Essay by Dr. Cheryl Kramer: Ithaca College, September 2009
In Spectacle Spectacular: Cautionary Tales and Other Stories, Dawn Hunter explores the visual messages
embodied in popular culture. Through her engagement with the evolution of the female body in mass media,
she exposes the mythology of popular culture and reveals its influence on contemporary gendered identity.
The work stems from Hunter’s careful study of Vogue magazine, specifically from 1980-2000. The artist
begins each work by analyzing numerous magazines. After distilling the complex and often contradictory
messages about women encoded in these spreads, she then makes a three-dimensional maquette of a
selection of images, which allows her to move beyond reproducing flat, two-dimensional photographs. Working
from these three-dimensional collages results in a layering of images that are disjoined from their original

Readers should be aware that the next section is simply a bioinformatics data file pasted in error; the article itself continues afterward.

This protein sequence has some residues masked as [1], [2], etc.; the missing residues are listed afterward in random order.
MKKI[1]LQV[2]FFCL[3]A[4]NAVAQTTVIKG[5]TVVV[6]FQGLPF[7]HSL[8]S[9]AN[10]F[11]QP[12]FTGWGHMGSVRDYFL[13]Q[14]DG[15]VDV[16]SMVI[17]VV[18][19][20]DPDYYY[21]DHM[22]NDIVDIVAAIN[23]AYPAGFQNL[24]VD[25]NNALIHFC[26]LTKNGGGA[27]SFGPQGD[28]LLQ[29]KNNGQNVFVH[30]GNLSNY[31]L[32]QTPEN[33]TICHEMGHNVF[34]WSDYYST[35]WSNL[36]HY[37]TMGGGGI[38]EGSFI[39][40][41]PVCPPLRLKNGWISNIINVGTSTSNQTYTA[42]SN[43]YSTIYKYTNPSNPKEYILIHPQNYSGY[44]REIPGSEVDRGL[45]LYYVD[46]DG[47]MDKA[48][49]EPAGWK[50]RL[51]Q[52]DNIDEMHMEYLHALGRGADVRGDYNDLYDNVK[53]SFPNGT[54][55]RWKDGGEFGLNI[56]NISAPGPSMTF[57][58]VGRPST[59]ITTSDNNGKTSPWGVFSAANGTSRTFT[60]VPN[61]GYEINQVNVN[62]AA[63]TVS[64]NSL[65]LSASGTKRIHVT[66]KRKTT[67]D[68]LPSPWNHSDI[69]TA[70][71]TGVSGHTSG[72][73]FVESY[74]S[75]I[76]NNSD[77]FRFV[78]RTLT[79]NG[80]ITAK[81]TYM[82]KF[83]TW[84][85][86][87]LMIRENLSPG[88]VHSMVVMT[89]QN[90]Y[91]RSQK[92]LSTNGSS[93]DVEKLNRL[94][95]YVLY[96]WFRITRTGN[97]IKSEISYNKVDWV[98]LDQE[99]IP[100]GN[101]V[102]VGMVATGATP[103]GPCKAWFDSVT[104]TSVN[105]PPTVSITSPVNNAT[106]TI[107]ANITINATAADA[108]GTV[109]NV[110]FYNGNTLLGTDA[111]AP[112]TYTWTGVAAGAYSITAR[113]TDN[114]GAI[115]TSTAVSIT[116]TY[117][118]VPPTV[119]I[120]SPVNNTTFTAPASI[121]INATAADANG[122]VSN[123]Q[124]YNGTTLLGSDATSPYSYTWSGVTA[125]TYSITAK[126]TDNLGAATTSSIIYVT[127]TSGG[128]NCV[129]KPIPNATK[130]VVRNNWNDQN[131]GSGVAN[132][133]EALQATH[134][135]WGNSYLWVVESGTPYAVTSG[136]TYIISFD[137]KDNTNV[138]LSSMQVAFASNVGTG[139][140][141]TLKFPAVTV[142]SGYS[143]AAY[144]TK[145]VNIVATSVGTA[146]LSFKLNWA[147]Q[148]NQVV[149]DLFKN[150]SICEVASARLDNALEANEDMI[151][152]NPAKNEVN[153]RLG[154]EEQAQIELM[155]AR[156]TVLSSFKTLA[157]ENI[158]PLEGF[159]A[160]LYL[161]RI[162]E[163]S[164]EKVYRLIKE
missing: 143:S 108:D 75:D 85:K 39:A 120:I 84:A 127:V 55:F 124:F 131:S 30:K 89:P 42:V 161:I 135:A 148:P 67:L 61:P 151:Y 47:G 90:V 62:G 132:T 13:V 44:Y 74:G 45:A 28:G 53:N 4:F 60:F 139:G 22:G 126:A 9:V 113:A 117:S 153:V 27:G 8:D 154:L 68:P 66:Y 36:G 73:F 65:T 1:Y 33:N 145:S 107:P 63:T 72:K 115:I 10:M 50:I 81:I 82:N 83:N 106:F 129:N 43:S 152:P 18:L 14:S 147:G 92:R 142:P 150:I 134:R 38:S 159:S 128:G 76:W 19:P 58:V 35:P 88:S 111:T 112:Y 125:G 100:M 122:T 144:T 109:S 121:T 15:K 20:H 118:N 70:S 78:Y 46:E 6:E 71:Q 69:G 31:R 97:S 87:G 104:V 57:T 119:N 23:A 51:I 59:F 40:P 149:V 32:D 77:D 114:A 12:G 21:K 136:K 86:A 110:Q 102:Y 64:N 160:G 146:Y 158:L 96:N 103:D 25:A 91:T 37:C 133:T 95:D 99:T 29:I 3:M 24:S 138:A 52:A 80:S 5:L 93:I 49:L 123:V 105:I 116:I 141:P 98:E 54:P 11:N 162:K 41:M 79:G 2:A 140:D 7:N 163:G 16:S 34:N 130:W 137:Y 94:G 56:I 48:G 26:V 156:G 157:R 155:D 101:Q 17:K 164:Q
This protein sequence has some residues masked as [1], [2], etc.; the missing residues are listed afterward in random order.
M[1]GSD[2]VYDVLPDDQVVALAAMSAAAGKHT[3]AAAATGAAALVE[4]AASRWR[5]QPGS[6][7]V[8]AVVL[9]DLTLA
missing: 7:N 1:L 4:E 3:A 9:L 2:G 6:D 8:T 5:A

context. By subtly altering and regrouping her source material, she creates visual dissonance, as seen in
A Matter of Time, 2009.
A Matter of Time, 2009, from the Spectacle
Spectacular Paintings portfolio. This image is
a thumbnail, click on it to view it in greater detail..
Hunter’s use of photography to stage her work is similar to that of
American artist Richard Estes who, beginning in the 1960s,
assimilated numerous photographic stills to collect and record
information on the urban landscape in photorealist paintings
such as Bus Reflection (Ansonia), 1974 (Private Collection).
Hunter’s figures are similarly related in a formal sense or by the
activity they are engaged in, but, as seen in Nice Girls Don’t
Paint Like That, 2006, they remain emotionally isolated from one
another. Unlike Estes, however, the brushstrokes are visible and
serve to remove the paintings from their photographic sources.